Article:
Glucosamine and Glucosamine-Peptides Antimicrobial Compounds Open Access
- Other title
heat resistant E. coli
fish gelatin peptides
- Type of item
- Degree grantor
University of Alberta
- Author or creator
Hincapie Martinez, Daylin J
- Supervisor and department
Betti, Mirko (Department of Agricultural, Food and Nutritional Science)
- Examining committee member and department
Byeonghwa, Jeon (School of Public Health)
Gänzle, Michael (Department of Agricultural, Food and Nutritional Science)
Department of Agricultural, Food, and Nutritional Science
Food Science and Technology
- Date accepted
- Graduation date
Master of Science
- Degree level
Bacterial resistance to chemical and physical methods in food processing, and the consumers’ demand for food free of chemical additives challenge the food industry to identify new approaches for food preservation. Affordable and novel antimicrobial compounds from food derived sources are an interesting field of research. This study investigated antimicrobial compounds derived from glucosamine or from glucosamine and fish gelatin peptides.
Reaction of glucosamine in aqueous solution at 50 °C in the presence and absence of iron produced the five α-dicarbonyl compounds glucosone, 3-deoxyglucosone, glyoxal, methylglyoxal and diacetyl. The reaction was followed up to 48 h of incubation by UV/Vis absorbance profiles and pH variations, in order to understand where the major changes occurred during the progress of the reaction. Major changes in UV/Vis profiles were found after 3 h and 48 h of incubation. The reaction mixture exhibited antimicrobial activity at 5% (w/v) against Escherichia coli AW 1.7 and this activity was partially attributable to the α-dicarbonyls.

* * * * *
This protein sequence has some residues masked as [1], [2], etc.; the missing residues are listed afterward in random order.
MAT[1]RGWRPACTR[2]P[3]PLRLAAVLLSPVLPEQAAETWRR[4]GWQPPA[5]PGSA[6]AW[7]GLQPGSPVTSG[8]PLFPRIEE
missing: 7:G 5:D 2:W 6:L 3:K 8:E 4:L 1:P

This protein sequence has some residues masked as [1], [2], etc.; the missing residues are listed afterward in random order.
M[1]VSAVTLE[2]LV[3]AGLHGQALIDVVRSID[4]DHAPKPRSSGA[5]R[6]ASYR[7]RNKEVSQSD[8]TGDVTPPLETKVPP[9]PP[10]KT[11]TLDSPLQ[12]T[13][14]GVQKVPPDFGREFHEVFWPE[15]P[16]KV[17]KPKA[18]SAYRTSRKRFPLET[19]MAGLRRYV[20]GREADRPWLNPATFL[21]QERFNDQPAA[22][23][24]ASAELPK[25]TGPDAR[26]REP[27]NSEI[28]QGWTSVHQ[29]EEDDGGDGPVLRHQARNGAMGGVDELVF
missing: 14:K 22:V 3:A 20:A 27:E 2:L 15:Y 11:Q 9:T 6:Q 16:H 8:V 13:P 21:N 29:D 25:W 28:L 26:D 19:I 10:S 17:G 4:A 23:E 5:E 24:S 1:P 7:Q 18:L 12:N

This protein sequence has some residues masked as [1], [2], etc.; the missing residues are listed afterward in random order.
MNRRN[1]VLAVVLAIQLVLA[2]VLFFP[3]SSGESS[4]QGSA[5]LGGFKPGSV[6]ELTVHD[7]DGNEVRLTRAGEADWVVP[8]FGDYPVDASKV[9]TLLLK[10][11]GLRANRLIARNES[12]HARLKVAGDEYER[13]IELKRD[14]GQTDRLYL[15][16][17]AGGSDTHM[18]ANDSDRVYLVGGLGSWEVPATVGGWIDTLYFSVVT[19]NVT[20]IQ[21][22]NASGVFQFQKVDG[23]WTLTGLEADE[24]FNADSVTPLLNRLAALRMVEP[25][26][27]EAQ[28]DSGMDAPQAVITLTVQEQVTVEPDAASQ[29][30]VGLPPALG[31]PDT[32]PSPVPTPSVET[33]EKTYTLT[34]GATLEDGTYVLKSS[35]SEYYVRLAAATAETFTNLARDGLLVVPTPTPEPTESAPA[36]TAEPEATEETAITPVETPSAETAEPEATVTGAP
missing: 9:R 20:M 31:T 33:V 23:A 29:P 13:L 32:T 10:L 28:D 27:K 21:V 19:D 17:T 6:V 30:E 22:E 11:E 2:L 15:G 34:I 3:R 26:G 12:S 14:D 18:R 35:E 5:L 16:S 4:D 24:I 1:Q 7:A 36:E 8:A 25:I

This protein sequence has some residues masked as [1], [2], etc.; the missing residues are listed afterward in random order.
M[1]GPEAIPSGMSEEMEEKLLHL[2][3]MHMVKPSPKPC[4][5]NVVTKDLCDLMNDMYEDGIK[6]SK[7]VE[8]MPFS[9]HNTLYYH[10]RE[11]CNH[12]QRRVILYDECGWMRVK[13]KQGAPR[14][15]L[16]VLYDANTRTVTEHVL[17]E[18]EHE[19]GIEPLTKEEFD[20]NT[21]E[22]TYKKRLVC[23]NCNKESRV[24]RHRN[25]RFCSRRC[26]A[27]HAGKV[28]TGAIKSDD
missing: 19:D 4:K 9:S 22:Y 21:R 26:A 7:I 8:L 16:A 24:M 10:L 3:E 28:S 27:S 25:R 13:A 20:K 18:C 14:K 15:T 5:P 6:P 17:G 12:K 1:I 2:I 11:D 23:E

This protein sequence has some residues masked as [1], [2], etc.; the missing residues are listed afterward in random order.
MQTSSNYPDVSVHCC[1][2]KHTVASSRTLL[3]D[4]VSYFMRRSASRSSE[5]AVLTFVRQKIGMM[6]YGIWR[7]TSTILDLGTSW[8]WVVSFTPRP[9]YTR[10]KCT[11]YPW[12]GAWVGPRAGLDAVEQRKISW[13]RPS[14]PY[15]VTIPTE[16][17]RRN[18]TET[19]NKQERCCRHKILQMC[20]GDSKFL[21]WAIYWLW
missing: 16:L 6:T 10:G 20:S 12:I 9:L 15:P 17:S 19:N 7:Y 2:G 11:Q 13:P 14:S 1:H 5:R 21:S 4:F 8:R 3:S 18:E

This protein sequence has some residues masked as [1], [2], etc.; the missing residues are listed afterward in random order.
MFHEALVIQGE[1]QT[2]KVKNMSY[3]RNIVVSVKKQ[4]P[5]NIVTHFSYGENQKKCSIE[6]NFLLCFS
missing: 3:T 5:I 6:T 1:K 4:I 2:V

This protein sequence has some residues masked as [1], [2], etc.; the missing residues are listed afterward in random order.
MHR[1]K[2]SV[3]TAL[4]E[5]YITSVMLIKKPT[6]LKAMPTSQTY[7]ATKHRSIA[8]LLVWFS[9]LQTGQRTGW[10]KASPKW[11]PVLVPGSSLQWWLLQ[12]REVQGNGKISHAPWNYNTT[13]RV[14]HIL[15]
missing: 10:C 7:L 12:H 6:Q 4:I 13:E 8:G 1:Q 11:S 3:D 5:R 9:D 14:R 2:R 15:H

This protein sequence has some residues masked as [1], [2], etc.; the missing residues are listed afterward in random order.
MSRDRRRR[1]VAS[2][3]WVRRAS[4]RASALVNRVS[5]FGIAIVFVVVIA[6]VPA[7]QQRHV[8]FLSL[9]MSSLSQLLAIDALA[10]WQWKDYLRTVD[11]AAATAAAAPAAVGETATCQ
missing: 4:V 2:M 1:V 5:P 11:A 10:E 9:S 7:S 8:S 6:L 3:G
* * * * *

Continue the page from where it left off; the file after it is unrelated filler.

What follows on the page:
Furthermore, fish gelatin peptides were modified by chemical glycation or enzymatic glycosylation with glucosamine at room temperature; the five α-dicarbonyls glucosone, 3-deoxyglucosone, glyoxal, methylglyoxal and diacetyl were also found in the conjugated mixtures. The conjugated samples of fish gelatin peptides with glucosamine were fractionated by lectin affinity and reverse phase liquid chromatography. The resultant fractions of glycopeptides reduced the growth of E.coli AW 1.7 at lower concentration of 1% (w/v) compared with the original conjugates.
In this study, antimicrobial compounds such as α-dicarbonyls and glycopeptides were separated and identified after glucosamine autocondensation and glucosamine-fish gelatin peptides conjugation. The potential antimicrobial activity exhibited by glucosamine and glucosamine-peptides suggests that it is feasible to use glucosamine as a functional food ingredient that might serve for food preservation.
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